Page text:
• Malazan Book of the Fallen has the Azathanai, who created races of their own, either as servants or experiments or simply because they could. The Kharkanas Trilogy goes into more detail on which species was created by what Azathanai, with Draconus being most prominent in the books as the creator of the Tiste people.

     Live Action TV 
  • Babylon 5 has a number of religions, both human and alien, which include The Great Maker as a vaguely-defined deity (distinct from the real-world religions also present in the show). Most of them are monotheistic, although the Centauri add a whole pantheon of more specialized gods to the mix.

     Mythology and Religion  

     Tabletop Role Playing Game  
  • In Dungeons and Dragons a being called the Demiurge created the multiverse at the cost of his life.

     Video Games  
  • Arceus from Pokémon.
  • One of the names for the Seneschals from Dragon's Dogma is The Maker. The world is shaped by the will of them, however, they are bound to live beyond the Rift for eternity, unable to free themselves without the use of Godsbane, each Arisen is designated to hunt down the dragon who stole their heart and surpass the Arisen, hence the cycle of eternal return..
  • The Maker from Dragon Age. Or so the Chantry claims. Among cultures that don't follow the Chant of Light, In-Universe theories abound that "the Maker" is simply a particularly powerful Fade spirit whose authority nobody dared to challenge, if he even existed in the first place.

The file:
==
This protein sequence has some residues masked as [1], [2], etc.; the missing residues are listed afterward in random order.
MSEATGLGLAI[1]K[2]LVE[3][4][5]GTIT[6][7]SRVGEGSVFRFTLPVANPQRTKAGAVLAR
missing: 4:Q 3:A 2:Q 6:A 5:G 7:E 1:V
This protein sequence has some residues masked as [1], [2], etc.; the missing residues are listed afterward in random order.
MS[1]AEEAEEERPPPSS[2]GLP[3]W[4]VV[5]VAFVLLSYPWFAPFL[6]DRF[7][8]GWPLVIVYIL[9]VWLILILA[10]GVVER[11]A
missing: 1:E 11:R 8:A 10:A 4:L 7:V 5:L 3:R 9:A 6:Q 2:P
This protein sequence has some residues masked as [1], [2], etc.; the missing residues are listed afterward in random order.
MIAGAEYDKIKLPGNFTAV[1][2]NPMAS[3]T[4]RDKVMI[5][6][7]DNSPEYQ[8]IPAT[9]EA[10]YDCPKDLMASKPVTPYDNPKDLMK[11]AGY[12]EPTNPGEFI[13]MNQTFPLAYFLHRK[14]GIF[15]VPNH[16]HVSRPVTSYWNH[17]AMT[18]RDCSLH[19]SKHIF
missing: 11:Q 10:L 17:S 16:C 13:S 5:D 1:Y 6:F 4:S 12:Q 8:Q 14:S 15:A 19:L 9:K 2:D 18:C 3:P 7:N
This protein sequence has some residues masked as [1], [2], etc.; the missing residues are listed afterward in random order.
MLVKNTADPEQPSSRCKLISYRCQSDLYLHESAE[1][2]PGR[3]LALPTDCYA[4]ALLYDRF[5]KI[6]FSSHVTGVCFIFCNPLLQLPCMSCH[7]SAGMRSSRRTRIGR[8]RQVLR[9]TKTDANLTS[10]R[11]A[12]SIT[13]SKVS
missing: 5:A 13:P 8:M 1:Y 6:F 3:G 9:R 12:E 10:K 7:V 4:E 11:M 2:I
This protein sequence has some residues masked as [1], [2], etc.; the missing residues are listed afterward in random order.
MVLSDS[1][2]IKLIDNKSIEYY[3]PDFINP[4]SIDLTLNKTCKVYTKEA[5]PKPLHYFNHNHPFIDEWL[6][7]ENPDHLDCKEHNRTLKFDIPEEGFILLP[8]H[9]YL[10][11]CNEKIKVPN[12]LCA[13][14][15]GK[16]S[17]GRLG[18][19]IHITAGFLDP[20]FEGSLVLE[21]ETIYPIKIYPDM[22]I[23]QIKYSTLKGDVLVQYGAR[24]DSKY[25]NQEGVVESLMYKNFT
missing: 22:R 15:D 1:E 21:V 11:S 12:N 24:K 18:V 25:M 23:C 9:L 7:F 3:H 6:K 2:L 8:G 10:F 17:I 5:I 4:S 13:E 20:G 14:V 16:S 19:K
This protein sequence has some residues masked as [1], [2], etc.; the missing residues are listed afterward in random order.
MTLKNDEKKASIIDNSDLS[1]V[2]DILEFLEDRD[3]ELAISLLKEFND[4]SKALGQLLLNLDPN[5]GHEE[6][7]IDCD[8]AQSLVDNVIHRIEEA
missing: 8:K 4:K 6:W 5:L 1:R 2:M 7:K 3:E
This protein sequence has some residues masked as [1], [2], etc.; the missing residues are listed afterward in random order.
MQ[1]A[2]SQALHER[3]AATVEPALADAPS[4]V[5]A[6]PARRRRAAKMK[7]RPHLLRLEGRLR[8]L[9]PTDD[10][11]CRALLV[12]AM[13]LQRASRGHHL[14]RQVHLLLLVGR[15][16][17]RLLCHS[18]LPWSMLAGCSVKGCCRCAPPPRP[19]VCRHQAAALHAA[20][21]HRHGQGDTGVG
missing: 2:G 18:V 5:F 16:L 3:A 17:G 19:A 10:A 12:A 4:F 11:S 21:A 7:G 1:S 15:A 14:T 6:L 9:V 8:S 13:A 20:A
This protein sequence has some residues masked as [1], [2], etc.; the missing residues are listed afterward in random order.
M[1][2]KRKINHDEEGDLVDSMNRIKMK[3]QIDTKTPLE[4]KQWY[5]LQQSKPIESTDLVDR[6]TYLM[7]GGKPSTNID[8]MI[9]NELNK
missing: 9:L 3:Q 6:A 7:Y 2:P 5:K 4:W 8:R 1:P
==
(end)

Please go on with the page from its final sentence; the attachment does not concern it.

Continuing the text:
• You, the player, in Spore.
  • In the Myst universe, the race of D'ni believe in a god called "the Maker", who it is believed wrote everything into existence (as Rewriting Reality is a major theme).
  • Jubileus from Bayonetta is explicitly called the Creator by several accounts, including various enemies in the game. In The Hierarchy of Laguna, she is the only Angel with the title of Dea (Goddess in Latin). She also is a major example of Light is Not Good, as Jubileus is the Sealed Evil in a Can Final Boss.
  • The creator god in Final Fantasy XIII is identified as the Maker. It turns out that the entire conflict between Pulse and Cocoon has been engineered by the fal'Cie in an attempt to summon him back to fix their mistakes.
    • And by the end of the story, the creator god is revealed to be a Living Weapon of the Top God, who immediately summons him in seconds as an ultimate weapon after being pissed off too many times by his chosen disciples, making the Fal'Cie's attempts at reviving their maker a Shoot the Shaggy Dog story. The heroes react to this screwed-up twist by punching him to death.
  • Luther Lansfeld in Star Ocean: Till the End of Time is revealed to be the creator of the Universe. In this case, he is actually a programmer who created a virtual universe inside a simulator.
  • Chakravartin from Asura's Wrath is described as the Creator and the originator of mantra.
  • Echidna (naturally) from Conquest of Elysium 3 spawns random swamp monsters every turn.
  • You are the Creator in "Drawn to life". who drew the world of the Raposa's
  • Very little is said of Armok in Dwarf Fortress, but they seem to be creator and destroyer alike of the Dwarf Fortress worlds. And perhaps a representation of the player.

     Web Comics  
  • In the universe of Sluggy Freelance, The One didn't bother to create everything itself but created Protoazo the Creator to do this.

     Web Original  
  • Fargöth is this in the Fictional Video Game in which Noob takes place. He's the one who created the universe and its gods (or Sources in the game's terms), only to have the latter get into a Divine Conflict that drives the game's plot.

     Western Animation  

Alternative Title(s): The Creator, Creator Deity, Mother Of Monsters, Creator God